In mid-December, Donald Trump tweeted the following: “China steals United States Navy research drone in international waters — rips it out of the water in an unpresidented act.”
This hasty composition with the humorous misspelling actually suggests a crucial question: How unpresidented will Trump’s service in the White House turn out to be?
The question actually has two meanings. In proper spelling, what will be unprecedented about the Trump presidency and in Trump’s spelling, how “unpresidented” — that is unpresidential — will his White House tenure prove to be?
Let’s consider the unprecedented aspects of Trump’s ascension to the executive mansion.
First, no one in modern electoral history (since 1876) has lost the popular vote by such a margin — over 2.8 million votes or 2.1 percent — and won the election. No one has been outspent by an opponent by 2 to 1 and prevailed on Election Day. No incoming president in U.S. history has had less military or governing experience, or greater personal wealth, or more complex financial arrangements, or such indiscriminate tweets, or such polarizing postelection campaign rallies or such a conservative (for their time) set of Cabinet appointees. That’s a lot of unprecedentedness, some of it dubious.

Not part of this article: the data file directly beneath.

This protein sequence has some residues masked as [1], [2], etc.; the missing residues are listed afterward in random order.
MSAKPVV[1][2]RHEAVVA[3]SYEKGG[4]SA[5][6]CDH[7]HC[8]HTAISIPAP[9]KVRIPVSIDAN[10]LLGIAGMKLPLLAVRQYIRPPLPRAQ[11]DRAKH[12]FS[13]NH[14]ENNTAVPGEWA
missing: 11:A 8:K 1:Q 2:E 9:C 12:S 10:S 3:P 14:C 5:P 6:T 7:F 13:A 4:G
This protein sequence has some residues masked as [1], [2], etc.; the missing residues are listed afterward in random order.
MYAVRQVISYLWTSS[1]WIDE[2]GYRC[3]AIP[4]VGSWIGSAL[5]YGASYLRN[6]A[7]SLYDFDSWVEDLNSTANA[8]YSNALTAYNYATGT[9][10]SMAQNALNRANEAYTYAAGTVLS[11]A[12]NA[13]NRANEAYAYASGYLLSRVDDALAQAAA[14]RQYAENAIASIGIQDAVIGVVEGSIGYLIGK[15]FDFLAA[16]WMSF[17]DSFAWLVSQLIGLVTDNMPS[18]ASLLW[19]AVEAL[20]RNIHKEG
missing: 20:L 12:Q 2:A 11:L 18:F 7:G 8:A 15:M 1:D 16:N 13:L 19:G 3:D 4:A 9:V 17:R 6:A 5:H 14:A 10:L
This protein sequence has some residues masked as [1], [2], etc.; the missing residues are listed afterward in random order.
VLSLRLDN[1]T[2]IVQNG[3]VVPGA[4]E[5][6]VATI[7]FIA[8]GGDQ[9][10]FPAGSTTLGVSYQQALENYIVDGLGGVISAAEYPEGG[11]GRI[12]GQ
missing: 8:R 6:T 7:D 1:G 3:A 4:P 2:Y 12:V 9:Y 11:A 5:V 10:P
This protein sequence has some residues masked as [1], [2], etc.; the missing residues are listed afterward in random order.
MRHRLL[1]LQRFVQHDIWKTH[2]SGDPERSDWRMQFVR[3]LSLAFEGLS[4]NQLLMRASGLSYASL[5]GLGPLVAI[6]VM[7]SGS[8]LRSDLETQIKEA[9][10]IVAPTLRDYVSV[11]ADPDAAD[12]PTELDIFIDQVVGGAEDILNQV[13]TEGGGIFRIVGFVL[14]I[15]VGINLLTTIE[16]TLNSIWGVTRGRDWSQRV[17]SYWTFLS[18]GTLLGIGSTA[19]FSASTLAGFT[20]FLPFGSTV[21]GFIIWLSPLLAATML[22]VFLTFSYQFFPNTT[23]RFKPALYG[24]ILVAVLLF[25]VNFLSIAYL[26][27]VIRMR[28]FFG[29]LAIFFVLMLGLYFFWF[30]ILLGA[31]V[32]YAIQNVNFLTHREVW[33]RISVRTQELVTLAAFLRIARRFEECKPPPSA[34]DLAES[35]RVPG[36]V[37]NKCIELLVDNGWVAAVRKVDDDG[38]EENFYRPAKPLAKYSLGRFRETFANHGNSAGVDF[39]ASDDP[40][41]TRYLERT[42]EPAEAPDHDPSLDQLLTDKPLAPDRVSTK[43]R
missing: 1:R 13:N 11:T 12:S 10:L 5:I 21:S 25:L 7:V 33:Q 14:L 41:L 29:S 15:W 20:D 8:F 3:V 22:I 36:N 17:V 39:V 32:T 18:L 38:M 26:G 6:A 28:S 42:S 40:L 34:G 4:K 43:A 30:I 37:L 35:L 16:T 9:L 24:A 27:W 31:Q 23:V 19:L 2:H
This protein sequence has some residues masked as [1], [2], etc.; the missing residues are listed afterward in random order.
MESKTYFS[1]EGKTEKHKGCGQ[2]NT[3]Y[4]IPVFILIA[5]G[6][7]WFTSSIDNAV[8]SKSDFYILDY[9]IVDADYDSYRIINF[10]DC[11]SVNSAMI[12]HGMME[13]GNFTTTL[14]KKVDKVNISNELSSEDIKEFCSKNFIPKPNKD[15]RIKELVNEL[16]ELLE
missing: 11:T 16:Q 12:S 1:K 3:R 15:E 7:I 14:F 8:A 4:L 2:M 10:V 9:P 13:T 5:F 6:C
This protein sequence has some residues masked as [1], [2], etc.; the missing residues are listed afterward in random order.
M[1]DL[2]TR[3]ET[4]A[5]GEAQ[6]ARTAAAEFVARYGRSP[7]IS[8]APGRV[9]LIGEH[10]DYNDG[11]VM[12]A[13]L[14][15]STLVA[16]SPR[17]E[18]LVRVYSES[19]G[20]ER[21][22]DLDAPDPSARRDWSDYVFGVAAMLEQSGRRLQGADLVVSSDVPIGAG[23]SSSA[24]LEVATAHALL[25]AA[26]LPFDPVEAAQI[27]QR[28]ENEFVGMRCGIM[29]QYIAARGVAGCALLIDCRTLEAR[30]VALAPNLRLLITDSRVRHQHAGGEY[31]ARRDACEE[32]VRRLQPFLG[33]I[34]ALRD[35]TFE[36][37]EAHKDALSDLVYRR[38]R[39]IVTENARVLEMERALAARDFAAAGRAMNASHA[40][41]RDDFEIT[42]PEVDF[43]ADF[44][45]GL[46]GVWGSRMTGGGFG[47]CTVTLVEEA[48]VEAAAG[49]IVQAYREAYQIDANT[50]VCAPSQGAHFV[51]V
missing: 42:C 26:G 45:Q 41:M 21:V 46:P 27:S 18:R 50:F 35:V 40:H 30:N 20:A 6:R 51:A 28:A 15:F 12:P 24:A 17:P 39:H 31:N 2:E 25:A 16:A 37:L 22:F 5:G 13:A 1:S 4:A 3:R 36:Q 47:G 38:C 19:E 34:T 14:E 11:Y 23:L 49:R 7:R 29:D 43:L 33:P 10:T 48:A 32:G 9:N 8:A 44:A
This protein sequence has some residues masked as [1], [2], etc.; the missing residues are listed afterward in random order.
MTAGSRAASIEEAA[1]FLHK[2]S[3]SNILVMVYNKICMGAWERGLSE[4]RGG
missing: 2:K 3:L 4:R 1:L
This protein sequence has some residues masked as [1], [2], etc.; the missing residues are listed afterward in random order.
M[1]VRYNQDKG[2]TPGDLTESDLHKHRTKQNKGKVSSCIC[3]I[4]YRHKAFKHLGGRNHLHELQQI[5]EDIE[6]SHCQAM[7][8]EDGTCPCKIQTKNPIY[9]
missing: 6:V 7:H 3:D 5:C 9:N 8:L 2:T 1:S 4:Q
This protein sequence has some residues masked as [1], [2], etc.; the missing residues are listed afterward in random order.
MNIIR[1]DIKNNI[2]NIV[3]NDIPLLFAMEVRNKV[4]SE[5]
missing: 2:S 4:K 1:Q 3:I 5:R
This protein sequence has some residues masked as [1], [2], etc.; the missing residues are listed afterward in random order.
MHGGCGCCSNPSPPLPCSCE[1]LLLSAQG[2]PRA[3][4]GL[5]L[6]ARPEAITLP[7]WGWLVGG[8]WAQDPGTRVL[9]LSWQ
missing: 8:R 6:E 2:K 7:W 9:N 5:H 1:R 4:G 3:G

As for unpresidential? The dismissal of daily intelligence briefings, polarizing rallies rather than inclusive rhetoric, both intemperate policy pronouncements and “punching down” at inconsequential opponents in tweets, important transition and policy authority given to family members. Quite the “new normal” for an incoming president.
For all his bluster, Trump is politically on thin ice. First, because of his loss in the popular vote, he is president thanks to just 76,600 votes that narrowly won him Pennsylvania, Michigan and Wisconsin in the Electoral College. Second, Trump’s approval ratings in his transition period are substantially below those of other recent president elects.